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After his birth in London in 1888, Austin-Sparks was sent at a young age to live in Scotland with his father's relatives. There, at the age of 17, he determined to become a Christian as he listened to a group of young street-preachers in Glasgow. Within a short time, he was also giving his public testimony alongside this group.
Austin-Sparks was ordained as a Baptist minister at the age of 24. From 1912 to 1926, he led three congregations in Greater London. During these years, he worked with Jessie Penn-Lewis and her publication and speaking ministry, The Overcomer Testimony.
In 1926, Austin-Sparks broke with this organization and resigned his Baptist ordination. Together with like-minded Christians, he established a conference and training center at Honor Oak in southeast London. A great number of Christians participated in conferences and classes at the center while staying at available guest quarters, some living there for years at a time participating in Bible courses, practical services, and church meetings. There was a similar, but smaller center maintained during the summer at Kilcreggan House in Scotland.
From the Christian Fellowship Centre, Austin-Sparks and his co-workers ran a publishing operation that printed a bi-monthly magazine, A Witness and a Testimony. This magazine was printed from 1923 until Austin-Sparks' death in 1971. Austin-Sparks also published books he had written or edited from transcripts of his recorded messages.
The first page of his magazine included the following statement:
|“||The object of the ministry of this little paper, issued bi-monthly, is to contribute to the Divine end which is presented in the words of Ephesians 4:13 - "...till we all attain unto the unity of the faith, and of the knowledge (literally - full knowledge) of the Son of God, unto a full-grown man, unto the measure of the stature of the fulness of Christ: that we be no longer children..."
It is not connected with any 'Movement,' 'Organization,' 'Mission' or separate body of Christians, but is just a ministry to "all saints." Its going forth is with the prayer and hope that it will so result in a fuller measure of Christ, a richer and higher level of spiritual life, that, while bringing the Church of God into a growing approximation to His revealed will as to its 'attainment,' the Church may be better qualified to be used of Him in testimony in the nations, and to the completing of its own number by the salvation of those yet to be added by the Lord.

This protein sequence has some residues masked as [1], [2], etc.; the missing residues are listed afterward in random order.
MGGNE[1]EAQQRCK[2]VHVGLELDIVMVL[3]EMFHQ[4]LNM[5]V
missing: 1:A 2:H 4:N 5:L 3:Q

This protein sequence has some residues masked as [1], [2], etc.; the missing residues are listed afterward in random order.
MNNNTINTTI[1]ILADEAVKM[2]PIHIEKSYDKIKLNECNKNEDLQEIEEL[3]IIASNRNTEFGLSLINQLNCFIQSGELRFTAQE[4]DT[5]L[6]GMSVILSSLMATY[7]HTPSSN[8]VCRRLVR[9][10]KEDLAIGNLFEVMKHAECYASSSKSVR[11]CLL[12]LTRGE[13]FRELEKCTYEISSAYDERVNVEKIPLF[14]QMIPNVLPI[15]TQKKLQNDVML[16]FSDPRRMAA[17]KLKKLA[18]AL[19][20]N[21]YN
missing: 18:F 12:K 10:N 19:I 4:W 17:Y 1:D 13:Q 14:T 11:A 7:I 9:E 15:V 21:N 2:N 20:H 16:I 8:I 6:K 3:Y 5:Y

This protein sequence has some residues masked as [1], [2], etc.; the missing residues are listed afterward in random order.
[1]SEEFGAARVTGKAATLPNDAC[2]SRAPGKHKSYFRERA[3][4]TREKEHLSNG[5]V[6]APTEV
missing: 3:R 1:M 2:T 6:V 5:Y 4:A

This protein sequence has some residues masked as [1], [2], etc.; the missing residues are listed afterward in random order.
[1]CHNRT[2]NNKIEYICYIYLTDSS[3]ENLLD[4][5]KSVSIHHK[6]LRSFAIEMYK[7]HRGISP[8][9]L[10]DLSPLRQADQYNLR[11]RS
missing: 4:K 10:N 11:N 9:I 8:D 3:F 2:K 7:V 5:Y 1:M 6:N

Among the many books written by Austin-Sparks, the most well-known include The School of Christ, The Centrality and Supremacy of the Lord Jesus Christ and We Beheld His Glory.
Austin-Sparks' speaking ministry took him around Europe, North America and Asia holding conferences in the United Kingdom, the United States, Switzerland, Taiwan, the Philippines, and elsewhere. Many of his spoken messages were recorded, and a great number of audio messages and books remain available. He was insistent that his writings and messages not be copyrighted, though he asked that they be reproduced word-for-word as originally spoken or written.
His work at the Christian Fellowship Centre was international in scope. Many trained under his ministry became missionaries and Christian teachers. This enabled him to work closely with several well-known Christian leaders in the UK and other countries, including Bakht Singh of India, Watchman Nee of China, Roger Forster of Forest Hill, Stephen Kaung of Richmond, Virginia and Lance Lambert of Jerusalem, Israel.
Austin-Sparks died in 1971. His wife, Florence, died in 1986. His son Graham Austin-Sparks died in 1964. His grandson, Graham's son, Stephen Austin-Sparks is a minister in Gloucestershire.
- Beck, Rex G. (2005). Shaped by Vision: A Biography of T. Austin-Sparks. Greater Purpose Publishing.
- Gunn, Angus M. (2001). Theodore Austin-Sparks: Reflections on his Life and Work. Vancouver: Clements Publishing.
- Reetzke, James (2001). T. Austin-Sparks: A Brief History of the Lord's Recovery. Chicago: Chicago Bibles & Books.
- "AWAT 49-4". Austin-Sparks.Net. 1971-05-31. Retrieved 2013-11-02.